24. John Vo – Eco-Lawn grows really well under pine trees. It really isn’t adversely effected by acidic soils like typical sod lawns. Providing your rocky hillside isn’t pure beach sand Eco-Lawn will grow will grow quite well. You can choose to ammend the soil to add more organic materials but it’s not necessary.I love your girlfriend’s ironic comment that we’re being “green by going brown.” It’d be nice to look green while also being “green.”
    That’s the excellent thing about working with Eco-Lawn – you get to be green while also being green. My background is that of a native plant grower and I’m all about the flowers and grasses and shrubs. I believe in the less lawn thing. But I believe there is a place for lawns in the landscape – as long as they are truly “green” lawns.

  25. Michelle D – Sounds like a very interesting project. Is the soil pure sand or just sandy soil? If it is sandy soil no soil ammendment would be necessary. I really try to discourage people from adding soil since so often top soil or triple mix is filled with weed seeds. I would be pleased to see some pics of the site. Please let me know when you post them.

  26. Long time lurker, first time poster. I live in Ontario where Eco-Lawn was developed and it is absolutely beautiful. It is used frequently in the boulevard strip (hell strip for some of you). I have used it myself. Gorgeous and I have not noticed any additional bugs, but your mileage may vary.

  27. Thanks for your reply to my question Miriam. It’s also good to hear that my Brill will do well. As it is, we’re mowing twice a week to keep things in check.

  28. Do you have more than one mixture for Florida? We go from zone 8 to zone 11 and our soil types run the gamut from red Georgia clay, to acidic sandy soil, to salty sand and clay, to alkaline limestone substrate.

    Just asking; I’m not in the running for a new lawn. I have a freedom lawn already.

  29. Ginny – Eco-Lawn is one mixture – period. Perhaps you’ll be sorely tempted to nominate me for snake oil salesman of the year after you read this. It’s a fact though that Eco-Lawn grows in red Georgian clay, acidic sandy soils, and just about any kind of soil except pure beach sand, pure gravel or a swampy soil that is perpetually damp. Providing that it’s well established and its root system is mature, an Eco-Lawn can withstand very hot temperatures in your region. It will still need to be watered but watered 75% less than a shallow rooted sod lawn. Hope this answers your questions!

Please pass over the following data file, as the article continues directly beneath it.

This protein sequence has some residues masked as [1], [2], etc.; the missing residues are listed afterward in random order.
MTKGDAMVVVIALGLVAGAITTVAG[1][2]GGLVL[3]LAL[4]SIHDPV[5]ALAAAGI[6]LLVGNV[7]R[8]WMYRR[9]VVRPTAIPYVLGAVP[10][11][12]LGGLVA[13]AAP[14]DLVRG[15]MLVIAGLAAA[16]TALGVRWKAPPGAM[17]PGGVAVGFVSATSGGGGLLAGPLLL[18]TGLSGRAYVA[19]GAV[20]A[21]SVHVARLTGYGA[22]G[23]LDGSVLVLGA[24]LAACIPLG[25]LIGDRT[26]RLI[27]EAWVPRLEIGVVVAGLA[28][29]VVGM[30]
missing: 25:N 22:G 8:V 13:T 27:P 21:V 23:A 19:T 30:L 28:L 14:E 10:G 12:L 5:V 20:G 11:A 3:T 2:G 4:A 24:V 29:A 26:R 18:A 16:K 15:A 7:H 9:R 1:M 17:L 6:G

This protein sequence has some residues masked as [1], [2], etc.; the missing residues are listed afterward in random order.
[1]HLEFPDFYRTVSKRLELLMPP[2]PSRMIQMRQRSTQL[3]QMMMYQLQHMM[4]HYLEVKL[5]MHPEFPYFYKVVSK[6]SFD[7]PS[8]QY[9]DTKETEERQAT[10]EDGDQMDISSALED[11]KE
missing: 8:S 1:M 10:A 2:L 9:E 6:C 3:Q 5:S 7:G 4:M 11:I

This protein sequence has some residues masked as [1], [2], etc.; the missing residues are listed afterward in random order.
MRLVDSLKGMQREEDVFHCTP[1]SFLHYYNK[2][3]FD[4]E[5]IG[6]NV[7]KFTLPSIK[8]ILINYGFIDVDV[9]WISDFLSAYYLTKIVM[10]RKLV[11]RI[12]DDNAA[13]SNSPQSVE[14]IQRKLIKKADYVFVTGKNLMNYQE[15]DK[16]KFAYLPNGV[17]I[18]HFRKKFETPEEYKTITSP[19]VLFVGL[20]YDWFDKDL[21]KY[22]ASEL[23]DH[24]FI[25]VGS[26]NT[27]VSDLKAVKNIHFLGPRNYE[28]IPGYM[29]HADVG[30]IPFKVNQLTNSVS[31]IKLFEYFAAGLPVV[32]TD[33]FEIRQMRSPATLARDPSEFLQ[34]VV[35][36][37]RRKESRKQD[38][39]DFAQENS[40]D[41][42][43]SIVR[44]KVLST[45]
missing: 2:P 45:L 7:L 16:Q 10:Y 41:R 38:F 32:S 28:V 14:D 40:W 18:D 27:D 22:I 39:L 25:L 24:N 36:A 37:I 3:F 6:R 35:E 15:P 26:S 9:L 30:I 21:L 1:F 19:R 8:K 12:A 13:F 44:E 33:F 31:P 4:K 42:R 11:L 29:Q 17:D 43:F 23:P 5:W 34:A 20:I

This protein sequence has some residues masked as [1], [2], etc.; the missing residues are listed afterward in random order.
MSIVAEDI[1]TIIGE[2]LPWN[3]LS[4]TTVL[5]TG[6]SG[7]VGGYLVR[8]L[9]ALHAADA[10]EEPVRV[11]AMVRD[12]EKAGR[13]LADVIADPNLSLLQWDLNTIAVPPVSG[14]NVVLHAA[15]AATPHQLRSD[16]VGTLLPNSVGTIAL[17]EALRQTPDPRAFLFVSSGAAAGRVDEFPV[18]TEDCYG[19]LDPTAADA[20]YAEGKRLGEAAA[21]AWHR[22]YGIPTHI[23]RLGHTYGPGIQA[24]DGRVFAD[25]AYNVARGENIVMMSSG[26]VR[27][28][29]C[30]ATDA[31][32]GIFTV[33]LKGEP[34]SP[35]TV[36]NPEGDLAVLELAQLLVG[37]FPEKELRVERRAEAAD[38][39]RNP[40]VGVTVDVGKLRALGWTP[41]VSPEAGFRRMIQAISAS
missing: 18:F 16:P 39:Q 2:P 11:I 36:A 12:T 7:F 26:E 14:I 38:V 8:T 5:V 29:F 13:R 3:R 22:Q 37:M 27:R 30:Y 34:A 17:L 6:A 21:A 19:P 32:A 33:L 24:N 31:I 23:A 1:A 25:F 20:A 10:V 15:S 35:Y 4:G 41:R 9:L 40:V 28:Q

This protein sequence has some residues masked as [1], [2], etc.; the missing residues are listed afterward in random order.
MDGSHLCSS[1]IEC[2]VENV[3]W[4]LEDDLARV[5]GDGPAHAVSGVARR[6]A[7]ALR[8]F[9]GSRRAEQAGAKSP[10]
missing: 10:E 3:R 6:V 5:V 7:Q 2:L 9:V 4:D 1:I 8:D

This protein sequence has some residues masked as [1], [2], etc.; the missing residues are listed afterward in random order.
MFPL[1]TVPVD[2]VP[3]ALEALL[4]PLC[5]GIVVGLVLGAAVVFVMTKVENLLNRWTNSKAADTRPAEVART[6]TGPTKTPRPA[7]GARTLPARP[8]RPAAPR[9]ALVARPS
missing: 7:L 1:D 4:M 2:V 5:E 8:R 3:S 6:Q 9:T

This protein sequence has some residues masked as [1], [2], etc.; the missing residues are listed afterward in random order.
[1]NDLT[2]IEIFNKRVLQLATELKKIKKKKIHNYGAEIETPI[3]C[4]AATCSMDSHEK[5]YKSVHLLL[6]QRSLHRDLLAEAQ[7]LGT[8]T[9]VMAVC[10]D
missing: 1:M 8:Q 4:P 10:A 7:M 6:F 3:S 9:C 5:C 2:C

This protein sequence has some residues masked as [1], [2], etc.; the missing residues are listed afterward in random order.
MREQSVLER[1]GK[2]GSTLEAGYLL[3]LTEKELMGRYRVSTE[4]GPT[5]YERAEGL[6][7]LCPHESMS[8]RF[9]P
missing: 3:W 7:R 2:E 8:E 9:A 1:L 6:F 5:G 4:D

30. Fine fescues are not a miracle grass. In the mid-Atlantic we have changed from predominantly bluegrass over the past decade because fescues have proven more tolerant, but fescues face the same issues that other turf grasses do. They bake and brown in the sun without supplemental water, they will not tolerate dry shade, and they lose much of their vibrant green in the Summer and Winter.

    In the clay soils we have in this region mature oaks barely send roots as deep as 9-14 inches, so unless the roots have been engineered to carry small dynamite charges, they’re not going any deeper than a couple inches, and certainly won’t outcompete oak and maple roots.

    It is absolutely without basis in fact that fescues left to grow will not host ticks, who cannot discern fescues from fence posts.

    So, while the Eco-Lawn fescue mix might be a fine product, and possibly an improvement over other fine fesuces, I think there’s been a bit of overkill here. We can diminish some turf problems with good preparation and cultural practices, but turf is inherently shallow rooted and subject to variations in temperature and moisture.

  31. Dave R – Thanks for lending some very healthy skepticism to the discussion. Having worked with Eco-Lawn for some 15 years now I welcome the opportunity to address your concerns. Eco-Lawn has been growing successfully in highly varied types of turf – compacted clay, sandy soil, and even acidic sandy soils. Eco-Lawn’s roots do indeed extend some 9″ down into clay soils and about 14″ down into sharp drainage soils. Have a look at this Eco-Lawn demo video where you will see the length Eco-Lawn’s roots extend into the ground.
    Many years ago Wildflower Farm devised a very simple technique that supports the successful growth of Eco-Lawn under thirsty Maples. You’ll find this simple technique on the Eco-Lawn FAQ site
    The only basis I have to answer the question about uncut Eco-Lawn not hosting ticks is as I mentioned, anecdotal history of Eco-Lawn growing in deer tic areas for 12 years with no reports of problems. There are many many Eco-Lawns happily thriving in the mid Atlantic region. Thanks again for your skepticism! Your further thoughts and questions are most welcome.